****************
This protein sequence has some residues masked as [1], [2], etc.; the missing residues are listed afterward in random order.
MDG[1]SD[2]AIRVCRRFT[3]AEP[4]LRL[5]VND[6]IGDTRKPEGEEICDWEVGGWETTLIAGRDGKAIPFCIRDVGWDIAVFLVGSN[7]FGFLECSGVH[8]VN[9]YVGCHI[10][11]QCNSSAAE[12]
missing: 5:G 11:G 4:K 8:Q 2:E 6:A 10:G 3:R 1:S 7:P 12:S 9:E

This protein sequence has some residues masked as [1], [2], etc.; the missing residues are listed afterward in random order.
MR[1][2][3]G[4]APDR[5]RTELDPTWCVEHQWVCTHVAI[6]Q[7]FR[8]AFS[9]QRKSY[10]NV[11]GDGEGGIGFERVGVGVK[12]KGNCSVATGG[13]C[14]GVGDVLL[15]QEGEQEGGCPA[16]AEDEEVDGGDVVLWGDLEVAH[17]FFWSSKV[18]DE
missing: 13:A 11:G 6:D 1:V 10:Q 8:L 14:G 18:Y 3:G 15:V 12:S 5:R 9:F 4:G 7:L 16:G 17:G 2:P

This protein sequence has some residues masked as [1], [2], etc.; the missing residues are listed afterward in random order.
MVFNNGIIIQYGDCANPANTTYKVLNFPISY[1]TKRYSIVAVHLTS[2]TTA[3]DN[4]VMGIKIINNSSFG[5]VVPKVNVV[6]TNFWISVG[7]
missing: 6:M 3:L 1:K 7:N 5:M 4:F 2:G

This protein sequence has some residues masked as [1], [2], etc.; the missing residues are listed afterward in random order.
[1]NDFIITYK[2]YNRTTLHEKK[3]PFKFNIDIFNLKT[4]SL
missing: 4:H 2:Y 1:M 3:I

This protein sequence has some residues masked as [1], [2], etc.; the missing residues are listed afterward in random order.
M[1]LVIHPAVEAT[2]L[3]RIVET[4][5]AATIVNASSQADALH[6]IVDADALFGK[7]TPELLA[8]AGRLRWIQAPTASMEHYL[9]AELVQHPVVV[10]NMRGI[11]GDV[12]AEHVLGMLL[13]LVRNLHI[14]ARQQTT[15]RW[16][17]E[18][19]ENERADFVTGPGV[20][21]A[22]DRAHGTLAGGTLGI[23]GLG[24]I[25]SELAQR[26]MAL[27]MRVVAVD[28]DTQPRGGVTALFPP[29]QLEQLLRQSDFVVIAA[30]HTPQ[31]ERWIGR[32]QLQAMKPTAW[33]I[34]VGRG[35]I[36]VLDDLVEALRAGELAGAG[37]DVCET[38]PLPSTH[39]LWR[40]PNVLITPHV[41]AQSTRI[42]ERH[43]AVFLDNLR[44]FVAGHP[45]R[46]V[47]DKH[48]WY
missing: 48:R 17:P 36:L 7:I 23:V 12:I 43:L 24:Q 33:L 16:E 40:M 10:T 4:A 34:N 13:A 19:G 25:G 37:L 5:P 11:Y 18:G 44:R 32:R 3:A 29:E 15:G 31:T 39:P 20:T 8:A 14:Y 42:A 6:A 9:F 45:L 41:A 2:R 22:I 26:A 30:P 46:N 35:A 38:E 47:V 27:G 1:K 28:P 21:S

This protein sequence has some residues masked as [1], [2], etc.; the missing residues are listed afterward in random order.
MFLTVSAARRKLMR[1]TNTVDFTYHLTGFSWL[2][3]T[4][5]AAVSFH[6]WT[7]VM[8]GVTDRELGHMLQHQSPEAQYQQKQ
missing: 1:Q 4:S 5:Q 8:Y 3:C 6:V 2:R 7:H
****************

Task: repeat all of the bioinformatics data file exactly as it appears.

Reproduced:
This protein sequence has some residues masked as [1], [2], etc.; the missing residues are listed afterward in random order.
MDG[1]SD[2]AIRVCRRFT[3]AEP[4]LRL[5]VND[6]IGDTRKPEGEEICDWEVGGWETTLIAGRDGKAIPFCIRDVGWDIAVFLVGSN[7]FGFLECSGVH[8]VN[9]YVGCHI[10][11]QCNSSAAE[12]
missing: 5:G 11:G 4:K 8:Q 2:E 6:A 10:G 3:R 1:S 7:P 12:S 9:E

This protein sequence has some residues masked as [1], [2], etc.; the missing residues are listed afterward in random order.
MR[1][2][3]G[4]APDR[5]RTELDPTWCVEHQWVCTHVAI[6]Q[7]FR[8]AFS[9]QRKSY[10]NV[11]GDGEGGIGFERVGVGVK[12]KGNCSVATGG[13]C[14]GVGDVLL[15]QEGEQEGGCPA[16]AEDEEVDGGDVVLWGDLEVAH[17]FFWSSKV[18]DE
missing: 13:A 11:G 6:D 1:V 10:Q 8:L 14:G 18:Y 3:G 15:V 12:S 5:R 9:F 4:G 7:L 16:G 17:G 2:P

This protein sequence has some residues masked as [1], [2], etc.; the missing residues are listed afterward in random order.
MVFNNGIIIQYGDCANPANTTYKVLNFPISY[1]TKRYSIVAVHLTS[2]TTA[3]DN[4]VMGIKIINNSSFG[5]VVPKVNVV[6]TNFWISVG[7]
missing: 6:M 3:L 1:K 7:N 5:M 4:F 2:G

This protein sequence has some residues masked as [1], [2], etc.; the missing residues are listed afterward in random order.
[1]NDFIITYK[2]YNRTTLHEKK[3]PFKFNIDIFNLKT[4]SL
missing: 4:H 2:Y 1:M 3:I

This protein sequence has some residues masked as [1], [2], etc.; the missing residues are listed afterward in random order.
M[1]LVIHPAVEAT[2]L[3]RIVET[4][5]AATIVNASSQADALH[6]IVDADALFGK[7]TPELLA[8]AGRLRWIQAPTASMEHYL[9]AELVQHPVVV[10]NMRGI[11]GDV[12]AEHVLGMLL[13]LVRNLHI[14]ARQQTT[15]RW[16][17]E[18][19]ENERADFVTGPGV[20][21]A[22]DRAHGTLAGGTLGI[23]GLG[24]I[25]SELAQR[26]MAL[27]MRVVAVD[28]DTQPRGGVTALFPP[29]QLEQLLRQSDFVVIAA[30]HTPQ[31]ERWIGR[32]QLQAMKPTAW[33]I[34]VGRG[35]I[36]VLDDLVEALRAGELAGAG[37]DVCET[38]PLPSTH[39]LWR[40]PNVLITPHV[41]AQSTRI[42]ERH[43]AVFLDNLR[44]FVAGHP[45]R[46]V[47]DKH[48]WY
missing: 48:R 17:P 36:L 7:I 23:V 12:I 43:L 24:Q 33:L 16:E 40:M 10:T 4:A 34:N 13:A 19:G 25:G 37:L 5:P 11:Y 18:G 44:R 32:R 3:A 29:E 15:G 31:T 39:P 20:T 8:A 14:Y 42:A 6:A 9:F 45:L 41:A 2:R 22:I 26:A 30:P 46:N 35:A 38:E 47:V 27:G 1:K 28:P 21:S

This protein sequence has some residues masked as [1], [2], etc.; the missing residues are listed afterward in random order.
MFLTVSAARRKLMR[1]TNTVDFTYHLTGFSWL[2][3]T[4][5]AAVSFH[6]WT[7]VM[8]GVTDRELGHMLQHQSPEAQYQQKQ
missing: 1:Q 4:S 5:Q 8:Y 3:C 6:V 2:R 7:H